Charlotte, North Carolina: The unresolved House race in North Carolina’s 9th District took a dramatic turn as one of the candidate’s sons contradicted his father’s testimony, telling a court he’d warned him about the illegal tactics of a political operative.
The bombshell by John Harris Wednesday left his father, Republican candidate Mark Harris, in tears on the third day of a hearing by North Carolina’s State Board of Elections. The committee is trying to decide if the midterm race will be rerun — or if Harris’s 900-vote lead over Democra will be certified.
“I love my dad and I love my mom,” John Harris, an assistant U.S. attorney in North Carolina, said. “I certainly have no vendetta against them, no family scores to settle, OK? I think they made mistakes in this process, and they certainly did things differently than I would have done them.”
Harris’ testimony was a surprise, as his parents didn’t even know he would appear. Mark Harris had repeatedly denied seeing any red flags about the efforts for his benefit by political operative McCrae Dowless.
John Harris said he first raised concerns during a 2016 primary race where Mark Harris finished second and the third-place finisher received 221 of 226 mail-in absentee ballots in Bladen County. When Mark Harris met with Dowless about running an absentee ballot program in Bladen and Robeson counties, John Harris said he warned his parents of potential legal ramifications. He said his father assured him Dowless operated legally.
But Mark Harris provided email exchanges with his father about Dowless’ practices in the 2016 race for another candidate — messages that acknowledged it’s a felony to mail someone else’s ballot, even if they’re placed in the voters’ own mailboxes. He said his father assured him the work being done was legal.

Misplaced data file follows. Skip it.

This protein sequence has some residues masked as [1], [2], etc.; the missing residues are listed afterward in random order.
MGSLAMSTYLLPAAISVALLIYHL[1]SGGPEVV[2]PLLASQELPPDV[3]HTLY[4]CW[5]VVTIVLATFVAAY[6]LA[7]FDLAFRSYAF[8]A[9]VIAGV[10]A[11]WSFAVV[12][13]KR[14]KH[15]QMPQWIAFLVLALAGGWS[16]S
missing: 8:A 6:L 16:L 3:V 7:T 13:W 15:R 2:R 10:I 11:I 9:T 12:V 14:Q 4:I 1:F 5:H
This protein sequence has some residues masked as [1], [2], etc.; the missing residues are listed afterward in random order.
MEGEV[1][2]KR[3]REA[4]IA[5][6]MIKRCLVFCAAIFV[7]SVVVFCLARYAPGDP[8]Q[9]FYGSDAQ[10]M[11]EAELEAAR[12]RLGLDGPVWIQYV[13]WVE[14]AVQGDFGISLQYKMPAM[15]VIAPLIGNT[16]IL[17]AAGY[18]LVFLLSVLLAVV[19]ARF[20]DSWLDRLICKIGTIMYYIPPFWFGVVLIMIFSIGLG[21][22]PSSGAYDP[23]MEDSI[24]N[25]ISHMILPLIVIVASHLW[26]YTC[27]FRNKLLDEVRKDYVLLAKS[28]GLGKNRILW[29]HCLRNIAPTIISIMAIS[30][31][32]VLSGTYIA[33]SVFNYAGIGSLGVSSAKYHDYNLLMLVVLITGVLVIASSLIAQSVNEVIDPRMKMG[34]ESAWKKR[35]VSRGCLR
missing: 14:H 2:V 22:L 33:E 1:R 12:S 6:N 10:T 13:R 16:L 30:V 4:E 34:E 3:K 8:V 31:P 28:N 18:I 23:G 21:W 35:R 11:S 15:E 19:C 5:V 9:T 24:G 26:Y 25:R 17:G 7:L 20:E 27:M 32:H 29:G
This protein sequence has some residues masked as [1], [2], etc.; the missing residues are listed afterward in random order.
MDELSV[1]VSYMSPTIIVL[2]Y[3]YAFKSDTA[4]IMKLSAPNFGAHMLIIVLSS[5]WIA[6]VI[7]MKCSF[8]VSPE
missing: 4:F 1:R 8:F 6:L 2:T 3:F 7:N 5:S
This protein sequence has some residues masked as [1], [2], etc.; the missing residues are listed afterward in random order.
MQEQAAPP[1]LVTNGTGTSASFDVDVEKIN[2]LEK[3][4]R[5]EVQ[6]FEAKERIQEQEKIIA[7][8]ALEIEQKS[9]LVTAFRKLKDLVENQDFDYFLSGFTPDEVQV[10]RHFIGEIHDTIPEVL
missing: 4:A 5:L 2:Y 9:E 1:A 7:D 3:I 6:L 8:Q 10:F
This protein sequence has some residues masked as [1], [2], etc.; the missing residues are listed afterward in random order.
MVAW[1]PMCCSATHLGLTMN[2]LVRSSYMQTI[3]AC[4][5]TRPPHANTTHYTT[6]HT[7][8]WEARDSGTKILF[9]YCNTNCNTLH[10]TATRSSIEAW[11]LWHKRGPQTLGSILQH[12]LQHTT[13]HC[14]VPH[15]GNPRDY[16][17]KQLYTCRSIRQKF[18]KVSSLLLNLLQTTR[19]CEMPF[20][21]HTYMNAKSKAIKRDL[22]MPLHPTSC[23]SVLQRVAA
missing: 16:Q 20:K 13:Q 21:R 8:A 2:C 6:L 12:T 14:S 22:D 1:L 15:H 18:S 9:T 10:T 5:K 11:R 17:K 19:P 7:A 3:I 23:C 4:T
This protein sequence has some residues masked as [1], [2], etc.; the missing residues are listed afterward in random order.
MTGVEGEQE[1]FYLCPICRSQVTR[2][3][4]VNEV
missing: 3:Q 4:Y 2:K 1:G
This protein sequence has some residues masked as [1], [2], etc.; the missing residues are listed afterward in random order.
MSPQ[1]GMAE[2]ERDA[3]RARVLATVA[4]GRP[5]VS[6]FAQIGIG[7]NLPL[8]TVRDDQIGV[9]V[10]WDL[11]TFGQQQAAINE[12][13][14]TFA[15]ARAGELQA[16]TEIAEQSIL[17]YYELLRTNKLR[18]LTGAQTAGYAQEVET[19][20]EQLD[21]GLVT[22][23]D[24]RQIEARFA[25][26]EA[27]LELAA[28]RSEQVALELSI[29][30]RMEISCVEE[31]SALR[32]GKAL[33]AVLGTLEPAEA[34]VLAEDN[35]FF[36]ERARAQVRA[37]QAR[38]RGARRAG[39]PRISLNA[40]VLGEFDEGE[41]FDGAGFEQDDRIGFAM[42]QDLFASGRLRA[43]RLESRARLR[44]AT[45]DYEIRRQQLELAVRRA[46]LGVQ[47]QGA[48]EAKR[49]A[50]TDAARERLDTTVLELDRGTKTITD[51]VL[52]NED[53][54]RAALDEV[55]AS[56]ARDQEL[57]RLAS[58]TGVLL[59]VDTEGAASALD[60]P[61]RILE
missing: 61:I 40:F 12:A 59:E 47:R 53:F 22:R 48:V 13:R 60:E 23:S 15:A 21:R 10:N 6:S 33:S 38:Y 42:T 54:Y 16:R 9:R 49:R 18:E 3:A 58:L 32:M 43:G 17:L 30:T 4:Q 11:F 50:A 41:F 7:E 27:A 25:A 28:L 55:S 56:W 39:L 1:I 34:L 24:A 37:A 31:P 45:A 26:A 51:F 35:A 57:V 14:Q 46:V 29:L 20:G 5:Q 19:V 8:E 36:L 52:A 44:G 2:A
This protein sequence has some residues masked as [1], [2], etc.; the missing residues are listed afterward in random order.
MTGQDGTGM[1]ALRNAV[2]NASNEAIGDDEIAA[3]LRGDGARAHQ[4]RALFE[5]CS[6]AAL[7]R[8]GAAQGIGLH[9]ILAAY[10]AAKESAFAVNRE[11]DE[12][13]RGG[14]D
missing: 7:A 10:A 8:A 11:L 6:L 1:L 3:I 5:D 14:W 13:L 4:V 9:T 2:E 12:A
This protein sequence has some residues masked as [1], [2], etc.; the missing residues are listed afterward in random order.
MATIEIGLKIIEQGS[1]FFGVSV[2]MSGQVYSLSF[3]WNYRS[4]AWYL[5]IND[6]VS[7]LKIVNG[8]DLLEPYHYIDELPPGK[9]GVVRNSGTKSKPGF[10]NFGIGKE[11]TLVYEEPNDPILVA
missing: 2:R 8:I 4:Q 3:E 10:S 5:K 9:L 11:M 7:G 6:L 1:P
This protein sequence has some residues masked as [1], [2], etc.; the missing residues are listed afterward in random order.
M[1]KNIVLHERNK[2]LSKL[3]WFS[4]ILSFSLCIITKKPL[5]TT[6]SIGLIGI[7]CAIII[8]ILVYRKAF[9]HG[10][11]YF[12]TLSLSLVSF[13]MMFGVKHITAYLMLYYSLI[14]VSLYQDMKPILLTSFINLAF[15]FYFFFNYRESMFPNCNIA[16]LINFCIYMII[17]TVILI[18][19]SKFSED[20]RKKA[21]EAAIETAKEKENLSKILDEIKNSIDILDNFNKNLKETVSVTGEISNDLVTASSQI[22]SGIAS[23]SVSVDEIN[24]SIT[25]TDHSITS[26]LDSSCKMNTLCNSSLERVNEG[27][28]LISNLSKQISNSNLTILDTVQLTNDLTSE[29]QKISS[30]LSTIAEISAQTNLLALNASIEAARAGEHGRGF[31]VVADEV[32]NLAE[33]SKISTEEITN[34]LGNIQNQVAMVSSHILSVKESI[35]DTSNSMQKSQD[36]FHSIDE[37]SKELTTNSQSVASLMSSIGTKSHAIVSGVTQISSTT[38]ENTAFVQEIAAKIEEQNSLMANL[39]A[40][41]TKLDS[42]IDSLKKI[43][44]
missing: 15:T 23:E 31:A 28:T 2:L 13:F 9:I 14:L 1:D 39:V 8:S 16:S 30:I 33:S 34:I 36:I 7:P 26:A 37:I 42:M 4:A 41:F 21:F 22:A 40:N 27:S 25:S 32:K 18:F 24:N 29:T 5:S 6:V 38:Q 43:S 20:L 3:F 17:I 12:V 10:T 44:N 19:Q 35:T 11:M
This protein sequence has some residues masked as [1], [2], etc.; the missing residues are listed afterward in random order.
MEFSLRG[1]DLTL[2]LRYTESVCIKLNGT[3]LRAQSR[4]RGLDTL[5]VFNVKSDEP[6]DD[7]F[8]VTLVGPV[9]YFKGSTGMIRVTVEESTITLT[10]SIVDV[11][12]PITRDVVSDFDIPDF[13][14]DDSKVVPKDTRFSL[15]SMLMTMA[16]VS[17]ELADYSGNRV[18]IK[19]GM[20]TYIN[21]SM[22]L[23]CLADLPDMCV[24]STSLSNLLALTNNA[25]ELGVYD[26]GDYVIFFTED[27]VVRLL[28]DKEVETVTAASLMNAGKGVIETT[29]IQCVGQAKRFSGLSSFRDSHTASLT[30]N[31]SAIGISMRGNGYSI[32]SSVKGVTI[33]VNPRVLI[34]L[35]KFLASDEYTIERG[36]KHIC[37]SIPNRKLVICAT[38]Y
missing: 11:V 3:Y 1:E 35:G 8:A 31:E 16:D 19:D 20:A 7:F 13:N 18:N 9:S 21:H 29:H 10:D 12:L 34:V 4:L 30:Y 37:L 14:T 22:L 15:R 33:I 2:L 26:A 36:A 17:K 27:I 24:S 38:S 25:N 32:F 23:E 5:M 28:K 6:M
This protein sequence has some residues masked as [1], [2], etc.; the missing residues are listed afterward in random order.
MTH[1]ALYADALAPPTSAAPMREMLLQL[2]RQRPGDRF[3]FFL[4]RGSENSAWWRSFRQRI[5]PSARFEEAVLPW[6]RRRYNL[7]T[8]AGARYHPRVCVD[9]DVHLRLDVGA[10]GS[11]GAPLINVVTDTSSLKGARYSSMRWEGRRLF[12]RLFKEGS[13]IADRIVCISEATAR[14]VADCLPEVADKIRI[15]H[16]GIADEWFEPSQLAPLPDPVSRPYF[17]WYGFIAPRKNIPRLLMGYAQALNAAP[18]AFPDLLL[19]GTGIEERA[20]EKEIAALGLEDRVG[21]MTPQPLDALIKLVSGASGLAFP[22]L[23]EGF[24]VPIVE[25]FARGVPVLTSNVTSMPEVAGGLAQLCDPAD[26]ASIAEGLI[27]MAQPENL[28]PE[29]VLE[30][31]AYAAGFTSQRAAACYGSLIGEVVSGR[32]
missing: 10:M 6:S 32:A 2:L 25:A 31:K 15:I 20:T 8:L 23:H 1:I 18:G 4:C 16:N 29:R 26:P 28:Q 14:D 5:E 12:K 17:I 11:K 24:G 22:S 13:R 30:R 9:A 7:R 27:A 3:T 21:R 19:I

“Do I agree with their ultimate assessment? No, I thought what he was doing was illegal, and I was right,” John Harris said.
“They believed what McCrae had assured them,” he added. “I didn’t because I had done a deep dive into the numbers … I was right, unfortunately for all of us.”
Several witnesses have testified that Dowless paid them to collect ballots and filled out some himself, which would be a felony.
Andy Yates, chief consultant for the Harris campaign, said Dowless was paid more than $131,000 during the campaign to collect mail-in absentee ballot requests, for general expenses and as a monthly fee.
“Based on what [Dowless] told me, I had no reason to believe he was running an unlawful absentee ballot program,” Yates testified Wednesday.
But John Harris said he’d warned Yates that Dowless was a “shady character” — a conversation Yates said he didn’t recall.
The proceedings will continue Thursday and the election panel is expected to decide soon if the race needs to be rerun.